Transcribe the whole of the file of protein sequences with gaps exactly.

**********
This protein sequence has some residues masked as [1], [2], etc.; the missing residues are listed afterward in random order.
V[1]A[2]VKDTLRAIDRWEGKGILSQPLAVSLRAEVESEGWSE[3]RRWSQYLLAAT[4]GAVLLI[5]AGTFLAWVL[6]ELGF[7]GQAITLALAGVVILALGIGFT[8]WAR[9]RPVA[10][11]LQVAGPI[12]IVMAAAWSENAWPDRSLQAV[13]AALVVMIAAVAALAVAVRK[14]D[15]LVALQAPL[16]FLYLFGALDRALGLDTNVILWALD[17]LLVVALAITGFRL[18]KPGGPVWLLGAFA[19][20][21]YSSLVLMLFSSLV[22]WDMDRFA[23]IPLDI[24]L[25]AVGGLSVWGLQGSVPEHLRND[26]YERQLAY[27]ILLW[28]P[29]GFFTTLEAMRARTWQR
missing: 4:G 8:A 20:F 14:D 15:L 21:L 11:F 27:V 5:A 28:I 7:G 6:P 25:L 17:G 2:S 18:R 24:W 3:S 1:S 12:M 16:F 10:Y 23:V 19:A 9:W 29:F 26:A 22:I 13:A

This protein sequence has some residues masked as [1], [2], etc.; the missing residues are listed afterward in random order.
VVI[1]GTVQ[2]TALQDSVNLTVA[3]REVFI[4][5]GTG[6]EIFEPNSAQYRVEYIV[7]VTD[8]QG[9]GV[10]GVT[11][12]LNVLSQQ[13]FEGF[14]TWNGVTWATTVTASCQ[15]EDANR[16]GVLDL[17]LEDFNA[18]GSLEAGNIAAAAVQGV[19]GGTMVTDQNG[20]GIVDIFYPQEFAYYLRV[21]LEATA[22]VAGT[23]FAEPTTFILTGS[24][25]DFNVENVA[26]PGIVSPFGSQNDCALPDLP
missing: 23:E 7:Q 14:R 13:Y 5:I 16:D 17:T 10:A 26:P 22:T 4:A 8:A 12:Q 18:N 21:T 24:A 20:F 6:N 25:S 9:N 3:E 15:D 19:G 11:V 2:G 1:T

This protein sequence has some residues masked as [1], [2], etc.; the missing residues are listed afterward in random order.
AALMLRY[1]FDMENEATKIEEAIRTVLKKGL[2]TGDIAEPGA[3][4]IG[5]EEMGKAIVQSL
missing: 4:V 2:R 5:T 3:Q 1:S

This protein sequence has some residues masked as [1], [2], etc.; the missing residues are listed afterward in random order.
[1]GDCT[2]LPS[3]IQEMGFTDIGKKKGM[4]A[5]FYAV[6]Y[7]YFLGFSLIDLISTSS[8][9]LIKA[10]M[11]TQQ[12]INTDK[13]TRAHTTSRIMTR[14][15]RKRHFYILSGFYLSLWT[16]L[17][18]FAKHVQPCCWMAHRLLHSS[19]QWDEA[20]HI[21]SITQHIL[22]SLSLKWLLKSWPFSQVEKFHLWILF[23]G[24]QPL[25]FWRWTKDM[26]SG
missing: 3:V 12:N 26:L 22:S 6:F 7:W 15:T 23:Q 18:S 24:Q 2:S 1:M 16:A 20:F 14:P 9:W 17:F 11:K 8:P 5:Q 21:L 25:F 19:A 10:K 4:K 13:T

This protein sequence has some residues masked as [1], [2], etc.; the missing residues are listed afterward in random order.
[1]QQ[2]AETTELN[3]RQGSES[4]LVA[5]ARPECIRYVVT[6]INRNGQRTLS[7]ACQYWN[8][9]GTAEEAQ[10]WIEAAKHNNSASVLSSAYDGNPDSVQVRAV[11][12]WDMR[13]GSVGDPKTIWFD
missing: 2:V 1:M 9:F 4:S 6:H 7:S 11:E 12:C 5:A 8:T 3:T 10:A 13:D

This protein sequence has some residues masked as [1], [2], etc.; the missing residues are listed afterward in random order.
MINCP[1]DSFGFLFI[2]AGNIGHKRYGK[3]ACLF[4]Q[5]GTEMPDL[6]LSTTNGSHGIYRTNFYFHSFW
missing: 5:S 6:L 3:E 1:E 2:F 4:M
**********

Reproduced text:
This protein sequence has some residues masked as [1], [2], etc.; the missing residues are listed afterward in random order.
V[1]A[2]VKDTLRAIDRWEGKGILSQPLAVSLRAEVESEGWSE[3]RRWSQYLLAAT[4]GAVLLI[5]AGTFLAWVL[6]ELGF[7]GQAITLALAGVVILALGIGFT[8]WAR[9]RPVA[10][11]LQVAGPI[12]IVMAAAWSENAWPDRSLQAV[13]AALVVMIAAVAALAVAVRK[14]D[15]LVALQAPL[16]FLYLFGALDRALGLDTNVILWALD[17]LLVVALAITGFRL[18]KPGGPVWLLGAFA[19][20][21]YSSLVLMLFSSLV[22]WDMDRFA[23]IPLDI[24]L[25]AVGGLSVWGLQGSVPEHLRND[26]YERQLAY[27]ILLW[28]P[29]GFFTTLEAMRARTWQR
missing: 4:G 8:A 20:F 14:D 15:L 21:L 11:F 27:V 5:A 28:I 7:G 6:P 25:L 17:G 2:S 18:R 24:W 3:S 1:S 12:M 16:F 10:Y 23:V 19:A 9:W 29:F 26:A 22:I 13:A

This protein sequence has some residues masked as [1], [2], etc.; the missing residues are listed afterward in random order.
VVI[1]GTVQ[2]TALQDSVNLTVA[3]REVFI[4][5]GTG[6]EIFEPNSAQYRVEYIV[7]VTD[8]QG[9]GV[10]GVT[11][12]LNVLSQQ[13]FEGF[14]TWNGVTWATTVTASCQ[15]EDANR[16]GVLDL[17]LEDFNA[18]GSLEAGNIAAAAVQGV[19]GGTMVTDQNG[20]GIVDIFYPQEFAYYLRV[21]LEATA[22]VAGT[23]FAEPTTFILTGS[24][25]DFNVENVA[26]PGIVSPFGSQNDCALPDLP
missing: 23:E 7:Q 14:R 13:Y 5:I 16:D 17:T 10:A 26:P 22:T 4:A 8:A 12:Q 18:N 21:T 24:A 20:F 6:N 25:S 9:N 3:E 15:D 19:G 11:V 2:G 1:T

This protein sequence has some residues masked as [1], [2], etc.; the missing residues are listed afterward in random order.
AALMLRY[1]FDMENEATKIEEAIRTVLKKGL[2]TGDIAEPGA[3][4]IG[5]EEMGKAIVQSL
missing: 4:V 2:R 5:T 3:Q 1:S

This protein sequence has some residues masked as [1], [2], etc.; the missing residues are listed afterward in random order.
[1]GDCT[2]LPS[3]IQEMGFTDIGKKKGM[4]A[5]FYAV[6]Y[7]YFLGFSLIDLISTSS[8][9]LIKA[10]M[11]TQQ[12]INTDK[13]TRAHTTSRIMTR[14][15]RKRHFYILSGFYLSLWT[16]L[17][18]FAKHVQPCCWMAHRLLHSS[19]QWDEA[20]HI[21]SITQHIL[22]SLSLKWLLKSWPFSQVEKFHLWILF[23]G[24]QPL[25]FWRWTKDM[26]SG
missing: 3:V 12:N 26:L 22:S 6:F 7:W 15:T 23:Q 18:S 24:Q 2:S 1:M 16:A 20:F 14:P 9:W 17:F 11:K 8:P 5:Q 21:L 25:F 19:A 10:K 4:K 13:T

This protein sequence has some residues masked as [1], [2], etc.; the missing residues are listed afterward in random order.
[1]QQ[2]AETTELN[3]RQGSES[4]LVA[5]ARPECIRYVVT[6]INRNGQRTLS[7]ACQYWN[8][9]GTAEEAQ[10]WIEAAKHNNSASVLSSAYDGNPDSVQVRAV[11][12]WDMR[13]GSVGDPKTIWFD
missing: 2:V 1:M 9:F 4:S 6:H 7:S 11:E 12:C 5:A 8:T 3:T 10:A 13:D

This protein sequence has some residues masked as [1], [2], etc.; the missing residues are listed afterward in random order.
MINCP[1]DSFGFLFI[2]AGNIGHKRYGK[3]ACLF[4]Q[5]GTEMPDL[6]LSTTNGSHGIYRTNFYFHSFW
missing: 5:S 6:L 3:E 1:E 2:F 4:M